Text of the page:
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Properties of the inner pore region of TRPV1 channels revealed by block with quaternary ammoniums.

Jara-Oseguera A, Llorente I, Rosenbaum T, Islas LD - J. Gen. Physiol. (2008)

Bottom Line: We found that all four QAs used, tetraethylammonium (TEA), tetrapropylammonium (TPrA), tetrabutylammonium, and tetrapentylammonium, block the TRPV1 channel from the intracellular face of the channel in a voltage-dependent manner, and that block by these molecules occurs with different kinetics, with the bigger molecules becoming slower blockers.We also found that TPrA and the larger QAs can only block the channel in the open state, and that they interfere with the channel's activation gate upon closing, which is observed as a slowing of tail current kinetics.The dependence of the rate constants on the size of the blocker suggests a size of around 10 A for the inner pore of TRPV1 channels.

View Article: PubMed Central - PubMed

Affiliation: Departamento de Fisiología, Facultad de Medicina, Instituto de Fisiología Celular, Universidad Nacional Autónoma de México, D.F., 04510, México

ABSTRACT
The transient receptor potential vanilloid 1 (TRPV1) nonselective cationic channel is a polymodal receptor that activates in response to a wide variety of stimuli. To date, little structural information about this channel is available. Here, we used quaternary ammonium ions (QAs) of different sizes in an effort to gain some insight into the nature and dimensions of the pore of TRPV1. We found that all four QAs used, tetraethylammonium (TEA), tetrapropylammonium (TPrA), tetrabutylammonium, and tetrapentylammonium, block the TRPV1 channel from the intracellular face of the channel in a voltage-dependent manner, and that block by these molecules occurs with different kinetics, with the bigger molecules becoming slower blockers. We also found that TPrA and the larger QAs can only block the channel in the open state, and that they interfere with the channel's activation gate upon closing, which is observed as a slowing of tail current kinetics. TEA does not interfere with the activation gate, indicating that this molecule can reside in its blocking site even when the channel is closed. The dependence of the rate constants on the size of the blocker suggests a size of around 10 A for the inner pore of TRPV1 channels.

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Dependence of the on- and off-rates of QA blockers on their size. The blocker dissociation (A) or association rates (B) are plotted as a function of their ionic radii. The continuous lines are drawn as a visual guide and have no theoretical significance. The decrease of the rates as a function of size is monotonic and there is not a clear cut-off size. Data are mean ± SEM of five to six experiments. (C–E) Cartoon depicting the possible ways in which the QAs may interact with the channel pore. (C) Cartoon of the open-channel pore with a blocker the size of TEA (right) or TPrA (left). (D) A model in which all QAs are only able to access the blocking site when the channel is in the open state, but TEA can reside inside the closed channel (left), whereas larger QAs cannot (right). (E) Alternative model in which the TEA molecule can block the channel in a state-independent manner, whereas the rest of the QAs can only access the blocking site when the channel is open, and hence interact with channel gating. In any way, TEA can reside in its blocking site when the channel is closed, whereas the other QAs do not.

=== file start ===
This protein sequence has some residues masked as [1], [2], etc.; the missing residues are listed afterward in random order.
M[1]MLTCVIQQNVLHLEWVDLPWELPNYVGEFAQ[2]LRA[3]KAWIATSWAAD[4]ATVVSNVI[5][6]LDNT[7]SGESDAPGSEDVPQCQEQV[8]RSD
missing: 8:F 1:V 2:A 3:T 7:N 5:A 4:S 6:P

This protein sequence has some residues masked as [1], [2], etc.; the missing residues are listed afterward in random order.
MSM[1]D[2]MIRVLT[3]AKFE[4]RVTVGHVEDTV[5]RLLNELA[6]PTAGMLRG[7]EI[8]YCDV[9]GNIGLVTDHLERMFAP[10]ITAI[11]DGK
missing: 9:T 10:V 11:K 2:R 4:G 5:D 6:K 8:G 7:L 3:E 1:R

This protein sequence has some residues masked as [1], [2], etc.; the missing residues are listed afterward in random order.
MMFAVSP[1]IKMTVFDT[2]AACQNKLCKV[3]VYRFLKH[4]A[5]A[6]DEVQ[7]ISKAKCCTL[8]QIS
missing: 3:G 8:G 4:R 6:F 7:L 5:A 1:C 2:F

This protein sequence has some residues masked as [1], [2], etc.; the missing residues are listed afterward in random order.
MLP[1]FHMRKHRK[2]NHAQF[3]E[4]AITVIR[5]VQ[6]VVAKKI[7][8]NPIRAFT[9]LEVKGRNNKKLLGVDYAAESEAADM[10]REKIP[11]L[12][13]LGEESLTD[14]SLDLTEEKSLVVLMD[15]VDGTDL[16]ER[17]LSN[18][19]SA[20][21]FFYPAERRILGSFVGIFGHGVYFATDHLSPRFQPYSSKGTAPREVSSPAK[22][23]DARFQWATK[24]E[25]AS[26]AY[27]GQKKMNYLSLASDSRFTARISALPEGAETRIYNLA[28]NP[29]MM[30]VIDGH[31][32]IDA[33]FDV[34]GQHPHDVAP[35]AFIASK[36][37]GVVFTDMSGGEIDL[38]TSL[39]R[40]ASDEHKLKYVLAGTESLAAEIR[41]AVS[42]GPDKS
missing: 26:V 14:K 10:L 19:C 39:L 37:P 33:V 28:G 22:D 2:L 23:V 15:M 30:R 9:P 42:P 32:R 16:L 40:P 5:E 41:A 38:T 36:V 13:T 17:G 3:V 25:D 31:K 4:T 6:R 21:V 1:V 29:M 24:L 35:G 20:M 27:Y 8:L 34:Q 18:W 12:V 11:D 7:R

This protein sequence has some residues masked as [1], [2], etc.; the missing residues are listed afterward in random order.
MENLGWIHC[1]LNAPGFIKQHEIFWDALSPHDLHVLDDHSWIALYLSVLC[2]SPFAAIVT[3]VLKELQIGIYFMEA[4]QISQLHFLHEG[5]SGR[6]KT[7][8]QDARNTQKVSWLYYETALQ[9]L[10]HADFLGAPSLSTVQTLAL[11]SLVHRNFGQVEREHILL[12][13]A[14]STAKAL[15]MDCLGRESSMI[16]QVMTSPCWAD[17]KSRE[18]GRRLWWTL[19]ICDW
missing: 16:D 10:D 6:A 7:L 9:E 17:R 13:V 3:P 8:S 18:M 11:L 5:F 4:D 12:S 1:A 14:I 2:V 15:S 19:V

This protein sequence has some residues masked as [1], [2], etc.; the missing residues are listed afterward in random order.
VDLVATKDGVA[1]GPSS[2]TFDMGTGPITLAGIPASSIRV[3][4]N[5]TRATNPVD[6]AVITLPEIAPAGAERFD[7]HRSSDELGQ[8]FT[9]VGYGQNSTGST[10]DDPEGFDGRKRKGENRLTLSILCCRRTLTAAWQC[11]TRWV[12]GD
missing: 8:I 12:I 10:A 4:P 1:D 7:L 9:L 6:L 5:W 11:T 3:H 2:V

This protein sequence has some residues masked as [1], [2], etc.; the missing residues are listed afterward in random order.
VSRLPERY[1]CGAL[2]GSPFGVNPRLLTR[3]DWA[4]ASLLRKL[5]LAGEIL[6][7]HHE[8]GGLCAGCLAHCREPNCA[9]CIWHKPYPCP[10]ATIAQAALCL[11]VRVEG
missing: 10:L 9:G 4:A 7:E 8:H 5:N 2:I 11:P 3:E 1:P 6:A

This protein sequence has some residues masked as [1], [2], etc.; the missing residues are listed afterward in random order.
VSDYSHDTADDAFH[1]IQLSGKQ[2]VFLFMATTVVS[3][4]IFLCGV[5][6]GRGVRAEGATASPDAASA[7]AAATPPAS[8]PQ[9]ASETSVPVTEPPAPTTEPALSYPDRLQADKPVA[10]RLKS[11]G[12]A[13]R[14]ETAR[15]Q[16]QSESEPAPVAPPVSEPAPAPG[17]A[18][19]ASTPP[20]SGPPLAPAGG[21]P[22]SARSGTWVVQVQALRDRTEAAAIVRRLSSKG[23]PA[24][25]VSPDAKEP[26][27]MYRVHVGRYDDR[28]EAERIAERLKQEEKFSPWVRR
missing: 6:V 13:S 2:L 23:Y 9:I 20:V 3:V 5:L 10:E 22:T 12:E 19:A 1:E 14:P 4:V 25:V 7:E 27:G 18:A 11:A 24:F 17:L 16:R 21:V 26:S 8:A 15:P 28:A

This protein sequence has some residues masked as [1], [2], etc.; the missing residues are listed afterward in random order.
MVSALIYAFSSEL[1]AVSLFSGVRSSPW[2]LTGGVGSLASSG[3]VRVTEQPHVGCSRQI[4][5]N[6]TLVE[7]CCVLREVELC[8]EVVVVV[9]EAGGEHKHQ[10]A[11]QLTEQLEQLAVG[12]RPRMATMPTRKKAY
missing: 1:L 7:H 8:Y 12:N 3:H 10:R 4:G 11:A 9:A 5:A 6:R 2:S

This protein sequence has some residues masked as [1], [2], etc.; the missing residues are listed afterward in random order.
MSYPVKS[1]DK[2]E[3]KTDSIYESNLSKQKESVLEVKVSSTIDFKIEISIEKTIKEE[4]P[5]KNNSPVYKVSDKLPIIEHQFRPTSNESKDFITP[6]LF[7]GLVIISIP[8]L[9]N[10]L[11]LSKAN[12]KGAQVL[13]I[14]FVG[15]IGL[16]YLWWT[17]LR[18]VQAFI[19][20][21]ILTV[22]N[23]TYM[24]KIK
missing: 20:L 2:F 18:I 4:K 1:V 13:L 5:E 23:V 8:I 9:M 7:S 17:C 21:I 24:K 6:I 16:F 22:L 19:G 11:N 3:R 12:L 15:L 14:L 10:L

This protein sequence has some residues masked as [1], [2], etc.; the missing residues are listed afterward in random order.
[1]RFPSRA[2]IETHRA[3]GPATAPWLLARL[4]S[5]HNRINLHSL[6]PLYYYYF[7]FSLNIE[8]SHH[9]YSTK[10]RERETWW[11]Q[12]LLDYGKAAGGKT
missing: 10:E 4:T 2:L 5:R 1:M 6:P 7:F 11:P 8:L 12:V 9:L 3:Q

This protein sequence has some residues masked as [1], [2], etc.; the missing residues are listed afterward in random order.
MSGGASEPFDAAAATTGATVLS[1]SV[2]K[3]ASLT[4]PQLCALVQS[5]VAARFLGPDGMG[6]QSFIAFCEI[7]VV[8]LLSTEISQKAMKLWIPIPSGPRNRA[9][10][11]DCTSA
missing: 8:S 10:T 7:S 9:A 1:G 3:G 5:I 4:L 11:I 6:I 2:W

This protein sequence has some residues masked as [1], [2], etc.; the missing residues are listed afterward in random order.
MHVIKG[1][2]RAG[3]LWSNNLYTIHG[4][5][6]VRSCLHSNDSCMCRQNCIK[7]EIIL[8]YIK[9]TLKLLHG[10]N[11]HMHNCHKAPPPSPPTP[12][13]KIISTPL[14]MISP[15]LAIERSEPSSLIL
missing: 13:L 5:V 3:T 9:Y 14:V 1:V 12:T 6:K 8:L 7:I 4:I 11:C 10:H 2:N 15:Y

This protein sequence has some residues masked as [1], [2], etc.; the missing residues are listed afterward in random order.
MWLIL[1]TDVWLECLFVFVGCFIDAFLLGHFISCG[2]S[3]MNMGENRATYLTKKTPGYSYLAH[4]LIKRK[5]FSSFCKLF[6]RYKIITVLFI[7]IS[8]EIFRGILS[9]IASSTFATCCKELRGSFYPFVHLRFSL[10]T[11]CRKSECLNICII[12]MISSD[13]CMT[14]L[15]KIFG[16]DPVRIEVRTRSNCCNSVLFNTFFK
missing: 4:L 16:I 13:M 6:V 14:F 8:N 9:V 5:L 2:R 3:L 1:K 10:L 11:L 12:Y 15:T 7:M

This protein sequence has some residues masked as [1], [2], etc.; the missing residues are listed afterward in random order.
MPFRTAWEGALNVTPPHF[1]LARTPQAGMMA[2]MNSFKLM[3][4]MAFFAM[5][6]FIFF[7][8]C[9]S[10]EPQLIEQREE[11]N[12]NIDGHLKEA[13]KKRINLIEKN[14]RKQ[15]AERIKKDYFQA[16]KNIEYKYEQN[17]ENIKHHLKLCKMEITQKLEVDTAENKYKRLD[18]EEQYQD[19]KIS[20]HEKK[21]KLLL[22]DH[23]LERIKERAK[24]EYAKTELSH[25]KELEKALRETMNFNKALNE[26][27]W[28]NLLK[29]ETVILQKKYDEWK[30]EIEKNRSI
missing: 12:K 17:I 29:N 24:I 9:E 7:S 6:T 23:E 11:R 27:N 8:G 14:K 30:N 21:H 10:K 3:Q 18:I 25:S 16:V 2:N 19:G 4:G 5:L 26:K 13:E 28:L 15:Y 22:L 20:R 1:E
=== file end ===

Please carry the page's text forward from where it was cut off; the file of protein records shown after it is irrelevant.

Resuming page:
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fig10: Dependence of the on- and off-rates of QA blockers on their size. The blocker dissociation (A) or association rates (B) are plotted as a function of their ionic radii. The continuous lines are drawn as a visual guide and have no theoretical significance. The decrease of the rates as a function of size is monotonic and there is not a clear cut-off size. Data are mean ± SEM of five to six experiments. (C–E) Cartoon depicting the possible ways in which the QAs may interact with the channel pore. (C) Cartoon of the open-channel pore with a blocker the size of TEA (right) or TPrA (left). (D) A model in which all QAs are only able to access the blocking site when the channel is in the open state, but TEA can reside inside the closed channel (left), whereas larger QAs cannot (right). (E) Alternative model in which the TEA molecule can block the channel in a state-independent manner, whereas the rest of the QAs can only access the blocking site when the channel is open, and hence interact with channel gating. In any way, TEA can reside in its blocking site when the channel is closed, whereas the other QAs do not.

Mentions: What do these experiments tell us about the probable structure of the inner pore of TRPV1 channels? In principle, probing the channel with varying sizes of blocker molecules should provide us with a way to size the pore in an analogous manner to what was achieved for Na+ channels (Hille, 1971). We observed that both the association and dissociation rate constants decrease in a monotonic fashion as a function of the blocker size (Fig. 10, A and B). Based on the shape of this relationship, it could be argued that the inner pore of an open channel has an admission cutoff size between the size of TPrA and TBA, with 9 and 10 Å, respectively, which corresponds to the region where the association and dissociation rates have their largest reduction. This does not mean that larger organic compounds cannot enter the inner pore. In fact, TPA is able to block TRPV1, and we have observed that QAs as large as tetraoctylammonium (14 Å) can also block this channel (not depicted). This approximate size of the inner pore of open TRPV1 is consistent with the size of the inner pore of the open MthK potassium channel, which is 12 Å (Jiang et al., 2002).